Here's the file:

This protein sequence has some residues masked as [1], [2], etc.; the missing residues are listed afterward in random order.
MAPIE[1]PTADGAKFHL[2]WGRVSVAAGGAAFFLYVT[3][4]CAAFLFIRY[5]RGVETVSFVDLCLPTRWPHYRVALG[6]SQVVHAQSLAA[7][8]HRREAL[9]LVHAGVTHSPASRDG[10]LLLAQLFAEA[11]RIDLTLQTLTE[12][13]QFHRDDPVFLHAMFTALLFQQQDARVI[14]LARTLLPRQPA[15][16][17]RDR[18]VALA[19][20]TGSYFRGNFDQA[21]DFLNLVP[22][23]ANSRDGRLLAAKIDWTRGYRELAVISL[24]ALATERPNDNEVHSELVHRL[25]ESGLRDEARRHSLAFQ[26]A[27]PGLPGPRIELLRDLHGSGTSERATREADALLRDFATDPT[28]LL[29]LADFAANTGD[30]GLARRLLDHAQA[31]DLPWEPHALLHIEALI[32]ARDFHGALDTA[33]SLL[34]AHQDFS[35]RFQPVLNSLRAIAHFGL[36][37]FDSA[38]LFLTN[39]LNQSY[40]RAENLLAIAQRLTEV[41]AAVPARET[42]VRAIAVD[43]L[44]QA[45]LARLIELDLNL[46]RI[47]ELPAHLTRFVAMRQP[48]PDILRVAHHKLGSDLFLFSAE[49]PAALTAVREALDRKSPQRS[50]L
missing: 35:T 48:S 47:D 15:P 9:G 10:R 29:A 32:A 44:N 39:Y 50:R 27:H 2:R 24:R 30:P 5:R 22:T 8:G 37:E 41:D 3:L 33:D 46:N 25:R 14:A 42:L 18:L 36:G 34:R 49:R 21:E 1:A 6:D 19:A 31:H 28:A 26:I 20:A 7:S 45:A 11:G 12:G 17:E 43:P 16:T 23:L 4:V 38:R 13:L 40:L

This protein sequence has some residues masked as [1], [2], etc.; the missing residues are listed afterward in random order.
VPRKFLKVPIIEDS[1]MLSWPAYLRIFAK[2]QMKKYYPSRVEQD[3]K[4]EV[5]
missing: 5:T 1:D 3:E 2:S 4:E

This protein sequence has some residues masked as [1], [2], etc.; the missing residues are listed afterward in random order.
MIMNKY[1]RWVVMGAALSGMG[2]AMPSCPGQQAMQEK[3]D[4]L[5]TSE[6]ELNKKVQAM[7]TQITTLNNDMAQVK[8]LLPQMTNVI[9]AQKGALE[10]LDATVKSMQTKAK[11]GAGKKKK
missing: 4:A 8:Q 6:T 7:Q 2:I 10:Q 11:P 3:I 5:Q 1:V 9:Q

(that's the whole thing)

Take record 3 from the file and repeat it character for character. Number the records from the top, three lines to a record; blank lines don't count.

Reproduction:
This protein sequence has some residues masked as [1], [2], etc.; the missing residues are listed afterward in random order.
MIMNKY[1]RWVVMGAALSGMG[2]AMPSCPGQQAMQEK[3]D[4]L[5]TSE[6]ELNKKVQAM[7]TQITTLNNDMAQVK[8]LLPQMTNVI[9]AQKGALE[10]LDATVKSMQTKAK[11]GAGKKKK
missing: 4:A 8:Q 6:T 7:Q 2:I 10:Q 11:P 3:I 5:Q 1:V 9:Q